Death does not end us
The darkness outside created a luminous mirror in the glass of my bedroom window. In its reflection, I watched as a body of energy moved with me in a ghostly silhouette.
“You know I can see you right?” I said as I turned toward the figure.
But in seconds, it was gone. I went to bed and woke before dawn unable to sleep. My cell phone displayed a missed call and message from a friend in Maine. Instead of listening, I touched the lighted screen that would return her call.
“Hello, Wendy?” I said. And suddenly I felt hesitant and slightly queasy.
“You don’t know yet do you?” she choked.
And even though I asked, “know what?” I knew.
Hours later as I entered my office, sitting at a small round table was my friend, Kate who’d died suddenly, shockingly, and without explanation, that morning. I heard her voice strong and clear in my mind.
“Nita,” she said, “It’s gone in a blink.”
Looking at my pad and pen on the tabletop she went on.
“I want to pick up this pen and write letters to my kids and Scott,” she said, “but I cant. Will you do it for me?” She asked.
Though I’d written notes, information, and letters in the past for some I’d known, and some I hadn’t, Kate’s request broke my heart a little. Not for her, or death, but for her children. “They were as attached to each other as starfish on a rock.” Her husband later said. The loss of their mother would be deep and vulnerable. I knew her family’s sadness and grief would be unspeakable, and for a while, her children would be adrift, each alone in their pain and loss. But I said,” Of course I’ll do it Kate.”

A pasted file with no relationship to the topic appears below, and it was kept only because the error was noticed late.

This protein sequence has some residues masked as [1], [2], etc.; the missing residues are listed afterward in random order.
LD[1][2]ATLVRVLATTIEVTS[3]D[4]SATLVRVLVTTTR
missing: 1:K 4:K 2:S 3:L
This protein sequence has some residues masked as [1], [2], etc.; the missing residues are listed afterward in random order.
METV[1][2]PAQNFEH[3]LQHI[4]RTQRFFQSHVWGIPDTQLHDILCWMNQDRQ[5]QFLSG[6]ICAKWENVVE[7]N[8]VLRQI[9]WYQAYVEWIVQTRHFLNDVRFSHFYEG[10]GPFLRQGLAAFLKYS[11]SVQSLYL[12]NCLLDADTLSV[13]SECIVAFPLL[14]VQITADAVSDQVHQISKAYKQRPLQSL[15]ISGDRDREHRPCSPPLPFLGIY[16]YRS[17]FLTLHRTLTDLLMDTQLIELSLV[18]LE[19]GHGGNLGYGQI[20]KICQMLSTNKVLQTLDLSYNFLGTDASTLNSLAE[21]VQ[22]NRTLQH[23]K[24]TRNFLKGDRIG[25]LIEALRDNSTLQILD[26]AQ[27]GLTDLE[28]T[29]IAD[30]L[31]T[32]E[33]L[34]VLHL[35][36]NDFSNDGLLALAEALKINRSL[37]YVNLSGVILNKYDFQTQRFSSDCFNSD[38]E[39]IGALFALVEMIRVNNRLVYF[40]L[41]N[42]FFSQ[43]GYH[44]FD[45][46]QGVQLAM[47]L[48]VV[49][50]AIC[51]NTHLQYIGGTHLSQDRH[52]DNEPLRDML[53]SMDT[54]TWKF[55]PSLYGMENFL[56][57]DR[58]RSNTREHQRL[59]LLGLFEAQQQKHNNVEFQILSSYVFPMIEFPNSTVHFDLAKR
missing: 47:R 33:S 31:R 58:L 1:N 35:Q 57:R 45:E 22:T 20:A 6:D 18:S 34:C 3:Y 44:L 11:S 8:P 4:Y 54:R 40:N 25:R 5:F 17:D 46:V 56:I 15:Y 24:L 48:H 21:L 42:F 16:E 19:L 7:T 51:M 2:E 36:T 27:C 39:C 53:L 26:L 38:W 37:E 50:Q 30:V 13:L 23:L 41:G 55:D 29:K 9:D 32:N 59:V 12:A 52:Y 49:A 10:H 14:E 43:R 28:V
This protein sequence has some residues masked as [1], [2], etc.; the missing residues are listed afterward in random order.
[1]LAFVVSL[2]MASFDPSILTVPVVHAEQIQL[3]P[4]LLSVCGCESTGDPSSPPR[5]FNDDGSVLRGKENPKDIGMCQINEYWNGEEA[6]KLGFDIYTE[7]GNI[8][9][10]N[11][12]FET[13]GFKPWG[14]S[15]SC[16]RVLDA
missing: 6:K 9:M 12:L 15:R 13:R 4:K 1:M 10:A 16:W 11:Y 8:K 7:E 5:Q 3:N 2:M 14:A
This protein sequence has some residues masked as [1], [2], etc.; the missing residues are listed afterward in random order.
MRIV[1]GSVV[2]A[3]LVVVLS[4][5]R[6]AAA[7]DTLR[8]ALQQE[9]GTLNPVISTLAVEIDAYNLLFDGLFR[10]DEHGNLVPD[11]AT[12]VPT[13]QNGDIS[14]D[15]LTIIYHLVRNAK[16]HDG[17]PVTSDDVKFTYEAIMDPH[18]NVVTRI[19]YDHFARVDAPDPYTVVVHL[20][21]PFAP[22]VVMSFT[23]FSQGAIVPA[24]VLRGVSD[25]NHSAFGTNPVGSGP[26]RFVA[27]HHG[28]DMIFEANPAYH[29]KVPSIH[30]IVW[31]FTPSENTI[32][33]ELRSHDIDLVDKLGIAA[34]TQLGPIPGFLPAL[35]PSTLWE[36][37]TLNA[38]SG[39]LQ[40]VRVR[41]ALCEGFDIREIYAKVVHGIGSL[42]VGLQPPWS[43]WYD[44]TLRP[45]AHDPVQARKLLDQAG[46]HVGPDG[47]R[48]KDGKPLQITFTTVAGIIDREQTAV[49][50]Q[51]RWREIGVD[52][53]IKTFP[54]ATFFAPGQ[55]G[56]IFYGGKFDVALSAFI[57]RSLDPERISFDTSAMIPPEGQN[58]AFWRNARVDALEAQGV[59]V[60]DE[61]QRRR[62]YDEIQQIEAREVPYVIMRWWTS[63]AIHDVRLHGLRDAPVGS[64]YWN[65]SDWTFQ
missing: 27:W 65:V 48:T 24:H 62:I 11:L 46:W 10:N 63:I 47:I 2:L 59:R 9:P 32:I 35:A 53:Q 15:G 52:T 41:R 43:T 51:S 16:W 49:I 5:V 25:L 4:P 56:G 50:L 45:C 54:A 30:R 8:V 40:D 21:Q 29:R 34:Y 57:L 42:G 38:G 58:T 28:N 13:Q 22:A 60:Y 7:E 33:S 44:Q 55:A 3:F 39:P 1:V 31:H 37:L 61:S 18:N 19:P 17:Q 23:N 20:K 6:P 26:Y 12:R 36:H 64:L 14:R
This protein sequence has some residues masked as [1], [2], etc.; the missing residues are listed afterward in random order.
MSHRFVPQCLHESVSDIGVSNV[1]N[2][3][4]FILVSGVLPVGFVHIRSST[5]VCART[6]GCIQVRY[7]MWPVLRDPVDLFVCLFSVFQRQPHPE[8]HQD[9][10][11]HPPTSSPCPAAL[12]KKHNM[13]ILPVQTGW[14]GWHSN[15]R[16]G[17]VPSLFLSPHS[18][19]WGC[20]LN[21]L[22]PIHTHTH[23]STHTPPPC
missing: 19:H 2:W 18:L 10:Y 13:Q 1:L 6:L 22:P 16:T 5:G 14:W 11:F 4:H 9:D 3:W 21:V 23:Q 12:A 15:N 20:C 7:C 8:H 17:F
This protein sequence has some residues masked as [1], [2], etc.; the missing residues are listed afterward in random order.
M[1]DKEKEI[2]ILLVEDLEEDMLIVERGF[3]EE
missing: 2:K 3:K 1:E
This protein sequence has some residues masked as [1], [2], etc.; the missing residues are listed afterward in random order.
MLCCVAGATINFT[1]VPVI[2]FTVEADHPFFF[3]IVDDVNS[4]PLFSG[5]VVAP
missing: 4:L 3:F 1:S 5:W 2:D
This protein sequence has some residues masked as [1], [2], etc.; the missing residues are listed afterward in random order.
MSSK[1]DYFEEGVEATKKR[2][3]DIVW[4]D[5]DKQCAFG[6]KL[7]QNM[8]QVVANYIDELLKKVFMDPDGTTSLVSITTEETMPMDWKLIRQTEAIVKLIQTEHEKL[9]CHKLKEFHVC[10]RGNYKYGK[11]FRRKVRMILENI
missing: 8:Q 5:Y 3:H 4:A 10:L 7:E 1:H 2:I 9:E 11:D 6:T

We linked together then and she showed me what had happened before her body died. My little sister reconciles the process of linking like this:
“So, it’s like in the movie Avatar when they plug their tail into each other and become one, experiencing what the other one feels, right?”
“Yes.” I reply, “It’s like that.”
I knew that she’d been sick to her stomach, back ache and congestion in her chest that made it hard to breathe. I knew too that it was her heart that had failed her despite suspicions of a killer flu. In the moment of her death, she panicked because death had taken her by surprise. Confused and afraid her consciousness had brought her to me and I hadn’t known it was her in the windows reflection.
I wrote the letters for her listening carefully to her words, taking dictation, but my stomach had the quivers because it was such an important task and I dreaded making a mistake. Kate was and is an extraordinary mother. Though it appears that death ends us it doesn’t, rather it begins us in a new discovery of so much more. Though we no longer have bodies that keep us grounded in the experience we call life, our soul life continues.
I will miss my friend Kate and the friendship we shared but I support her soul’s new journey where our bond will continue to grow and blossom. If you think you feel, hear, or smell, someone you loved that is gone from this life, you have. Trust that and know that they are with you, they love you, and you are still connected.